The Meterbox Series
The "Meterbox" series is an exploration into the narrative potential of electronic circuitry. In each case, custom circuitry was designed to enact a mythological story or mimic an emotional trajectory. The meters on the front of each piece provide a window to the operation of the circuitry within. The cases tend to be constructed in nostalgic/retrotypical styles. This approach is intended to make the pieces endearing and to suggest that perhaps we have lost something along the path to contemporary technology. The cases also act as small shrines which imply value on the part of their contents. (...continued below)
We live, as we dream - alone.
case, meter, custom circuitry.
No Man Knows the Day or the Hour
5 meters, 5 separate driver circuits, 5 D-cell batteries, walnut veneer case.
Independent of one another, the five needles sway gently back and forth, steadily metering out the life in their respective batteries.
Clockwork Daisy II
Maple burl and birch with inlay, meter, custom circuitry.
The meter follows a repetitive motion, oscillating between “loves me” and “loves me not”.
About the Meters
A fundamental objective of mine has been to explore the use of electrical technology as an aesthetic medium. As an adjunct to this, I became interested in the expressive potential of a common icon of modern technology, the meter. In this ongoing series of “meterboxes” I design circuitry to generate particular meter motions, each appropriate to the theme of an individual piece.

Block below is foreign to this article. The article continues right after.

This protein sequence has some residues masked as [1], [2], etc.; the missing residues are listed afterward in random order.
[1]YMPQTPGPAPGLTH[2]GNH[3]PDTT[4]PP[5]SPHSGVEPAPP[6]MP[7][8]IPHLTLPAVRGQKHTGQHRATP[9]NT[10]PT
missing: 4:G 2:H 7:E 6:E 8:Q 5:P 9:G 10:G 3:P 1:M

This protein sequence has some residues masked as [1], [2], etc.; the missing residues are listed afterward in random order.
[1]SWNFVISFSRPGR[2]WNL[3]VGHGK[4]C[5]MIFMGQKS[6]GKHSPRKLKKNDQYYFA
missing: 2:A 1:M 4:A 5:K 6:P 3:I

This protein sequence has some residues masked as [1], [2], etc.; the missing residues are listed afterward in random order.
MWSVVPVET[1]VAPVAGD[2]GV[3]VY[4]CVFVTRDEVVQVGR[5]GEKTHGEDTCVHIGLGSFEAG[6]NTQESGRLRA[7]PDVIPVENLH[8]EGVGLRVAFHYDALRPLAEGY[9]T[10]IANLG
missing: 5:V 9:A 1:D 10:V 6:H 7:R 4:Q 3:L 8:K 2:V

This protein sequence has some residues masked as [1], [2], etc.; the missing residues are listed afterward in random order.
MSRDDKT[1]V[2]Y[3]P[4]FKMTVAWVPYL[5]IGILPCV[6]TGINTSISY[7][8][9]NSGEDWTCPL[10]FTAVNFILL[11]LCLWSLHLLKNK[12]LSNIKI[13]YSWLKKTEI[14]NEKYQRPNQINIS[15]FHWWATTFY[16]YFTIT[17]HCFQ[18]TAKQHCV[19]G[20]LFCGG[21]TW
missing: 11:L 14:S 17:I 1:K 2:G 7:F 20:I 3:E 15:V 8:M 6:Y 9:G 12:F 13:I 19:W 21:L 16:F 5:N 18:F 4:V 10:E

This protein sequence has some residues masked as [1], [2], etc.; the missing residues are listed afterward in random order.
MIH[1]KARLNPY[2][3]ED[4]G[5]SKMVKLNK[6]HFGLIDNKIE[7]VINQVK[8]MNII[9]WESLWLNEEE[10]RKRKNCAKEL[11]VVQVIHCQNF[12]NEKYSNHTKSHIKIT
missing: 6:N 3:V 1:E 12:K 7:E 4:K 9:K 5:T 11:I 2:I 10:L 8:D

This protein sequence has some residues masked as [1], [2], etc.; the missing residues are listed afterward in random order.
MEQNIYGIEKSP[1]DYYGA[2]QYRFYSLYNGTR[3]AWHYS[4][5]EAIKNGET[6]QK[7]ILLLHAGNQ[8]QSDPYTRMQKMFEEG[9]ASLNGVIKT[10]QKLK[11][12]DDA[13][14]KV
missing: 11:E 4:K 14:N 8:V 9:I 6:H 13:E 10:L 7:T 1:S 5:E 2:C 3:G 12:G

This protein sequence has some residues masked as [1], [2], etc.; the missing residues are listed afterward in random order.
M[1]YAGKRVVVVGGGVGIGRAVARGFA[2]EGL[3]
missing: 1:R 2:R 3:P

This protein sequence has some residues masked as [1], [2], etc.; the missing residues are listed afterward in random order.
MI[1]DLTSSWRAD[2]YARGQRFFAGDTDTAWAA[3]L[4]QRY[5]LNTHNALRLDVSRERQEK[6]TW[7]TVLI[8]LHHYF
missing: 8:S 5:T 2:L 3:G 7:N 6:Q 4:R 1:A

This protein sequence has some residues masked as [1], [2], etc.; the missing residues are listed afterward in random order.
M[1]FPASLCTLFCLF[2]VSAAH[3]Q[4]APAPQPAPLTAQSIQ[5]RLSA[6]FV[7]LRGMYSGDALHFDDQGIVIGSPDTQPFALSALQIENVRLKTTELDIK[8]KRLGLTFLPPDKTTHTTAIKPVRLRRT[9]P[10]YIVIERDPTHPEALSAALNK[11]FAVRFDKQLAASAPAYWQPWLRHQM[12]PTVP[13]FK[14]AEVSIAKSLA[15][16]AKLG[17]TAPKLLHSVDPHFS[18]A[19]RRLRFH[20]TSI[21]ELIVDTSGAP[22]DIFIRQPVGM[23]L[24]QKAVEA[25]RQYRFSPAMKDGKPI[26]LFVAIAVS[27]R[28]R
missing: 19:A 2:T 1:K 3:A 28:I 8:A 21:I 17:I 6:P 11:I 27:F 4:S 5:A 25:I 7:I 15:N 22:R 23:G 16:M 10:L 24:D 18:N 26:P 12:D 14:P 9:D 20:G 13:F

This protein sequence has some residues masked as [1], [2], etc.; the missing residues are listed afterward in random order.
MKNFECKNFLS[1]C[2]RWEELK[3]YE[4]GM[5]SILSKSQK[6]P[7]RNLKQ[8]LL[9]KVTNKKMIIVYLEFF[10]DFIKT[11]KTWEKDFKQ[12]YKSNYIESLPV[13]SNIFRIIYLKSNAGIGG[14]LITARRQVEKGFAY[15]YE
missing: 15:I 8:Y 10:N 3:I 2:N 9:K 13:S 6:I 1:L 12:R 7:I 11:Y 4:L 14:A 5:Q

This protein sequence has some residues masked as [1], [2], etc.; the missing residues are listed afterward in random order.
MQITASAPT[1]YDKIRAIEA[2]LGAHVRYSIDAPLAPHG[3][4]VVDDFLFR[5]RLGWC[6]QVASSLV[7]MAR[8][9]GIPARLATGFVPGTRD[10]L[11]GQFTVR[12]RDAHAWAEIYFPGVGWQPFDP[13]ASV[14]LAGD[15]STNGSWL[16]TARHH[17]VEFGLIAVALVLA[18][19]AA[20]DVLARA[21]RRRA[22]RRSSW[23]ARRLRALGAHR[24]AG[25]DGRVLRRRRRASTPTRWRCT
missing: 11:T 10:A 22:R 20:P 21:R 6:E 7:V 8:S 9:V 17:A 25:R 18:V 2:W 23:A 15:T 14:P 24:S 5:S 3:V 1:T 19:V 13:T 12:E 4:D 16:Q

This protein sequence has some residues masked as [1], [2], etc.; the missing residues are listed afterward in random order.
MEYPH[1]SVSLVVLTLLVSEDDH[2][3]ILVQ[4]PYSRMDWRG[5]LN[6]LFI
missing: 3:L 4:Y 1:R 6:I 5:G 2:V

In this series, the behavior of the electronics was initially intended to be narrative, and the meter a revelatory window into the analogy between theme and device. Interestingly however, when the boxes were placed in a gallery, I often found that people expected the meters to be literally measuring some physical quantity. To me the pieces were very didactic, very traditional. There were no sensors involved. They hung on the wall and expounded, oblivious to their surroundings.
It became clear that the meter was a much more abstract object to me than to most viewers. I see it as a one dimensional information channel and I’m interested in the expressive potential of this limited, ostensibly sterile, mechanism. My point was that they could tell you something more than voltage and yet people kept asking “what are the meters measuring?” I saw people dancing in front of and yelling at the art to see if it knew they were there! Which is interesting because no one expects a painting to react to them. I rarely even see people fanning or blowing on Calder’s mobiles, but people expect electrical technology to be “interactive”, which makes me think that on some level, we consider electrical devices to be more a part of us than most objects.
In light of the above, I’ve begun modifying my approach to position the meter as a more abstract symbol. I’ve started removing the scales on the meters and sometimes adding text. To satisfy the desire to interact, I’ve added controls to let the viewers modify the behavior. The meter is a powerful icon. It is trying to tell us something, people are drawn to it just as to a face, and there is something primal about a message reduced and abstracted to the motion of a single line.